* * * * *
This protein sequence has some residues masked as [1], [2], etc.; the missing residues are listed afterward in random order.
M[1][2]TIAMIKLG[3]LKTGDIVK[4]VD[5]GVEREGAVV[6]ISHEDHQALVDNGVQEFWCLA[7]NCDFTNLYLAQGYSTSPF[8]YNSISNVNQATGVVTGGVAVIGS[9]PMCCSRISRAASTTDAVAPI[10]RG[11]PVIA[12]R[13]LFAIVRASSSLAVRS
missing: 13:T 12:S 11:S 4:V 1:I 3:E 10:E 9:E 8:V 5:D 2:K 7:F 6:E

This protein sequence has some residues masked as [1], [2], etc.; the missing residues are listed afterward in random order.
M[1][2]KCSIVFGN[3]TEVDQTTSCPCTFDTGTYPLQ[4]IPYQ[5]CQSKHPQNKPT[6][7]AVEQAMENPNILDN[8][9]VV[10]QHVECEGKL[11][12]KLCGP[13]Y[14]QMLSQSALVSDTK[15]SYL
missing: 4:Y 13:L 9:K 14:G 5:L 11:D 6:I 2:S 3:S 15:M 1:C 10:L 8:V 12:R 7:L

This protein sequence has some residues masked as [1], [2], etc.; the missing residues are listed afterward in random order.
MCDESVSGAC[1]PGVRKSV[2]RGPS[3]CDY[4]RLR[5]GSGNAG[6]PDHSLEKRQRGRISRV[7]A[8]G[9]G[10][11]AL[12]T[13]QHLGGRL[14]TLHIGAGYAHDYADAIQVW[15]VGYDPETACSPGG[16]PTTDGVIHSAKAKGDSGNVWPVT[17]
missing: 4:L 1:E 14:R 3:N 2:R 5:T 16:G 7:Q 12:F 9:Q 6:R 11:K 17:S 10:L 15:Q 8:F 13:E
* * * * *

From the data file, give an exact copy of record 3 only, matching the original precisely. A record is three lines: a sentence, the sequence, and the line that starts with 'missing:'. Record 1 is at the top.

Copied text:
This protein sequence has some residues masked as [1], [2], etc.; the missing residues are listed afterward in random order.
MCDESVSGAC[1]PGVRKSV[2]RGPS[3]CDY[4]RLR[5]GSGNAG[6]PDHSLEKRQRGRISRV[7]A[8]G[9]G[10][11]AL[12]T[13]QHLGGRL[14]TLHIGAGYAHDYADAIQVW[15]VGYDPETACSPGG[16]PTTDGVIHSAKAKGDSGNVWPVT[17]
missing: 4:L 1:E 14:R 3:N 2:R 5:T 16:G 7:Q 12:F 9:Q 6:R 11:K 17:S 10:L 15:Q 8:F 13:E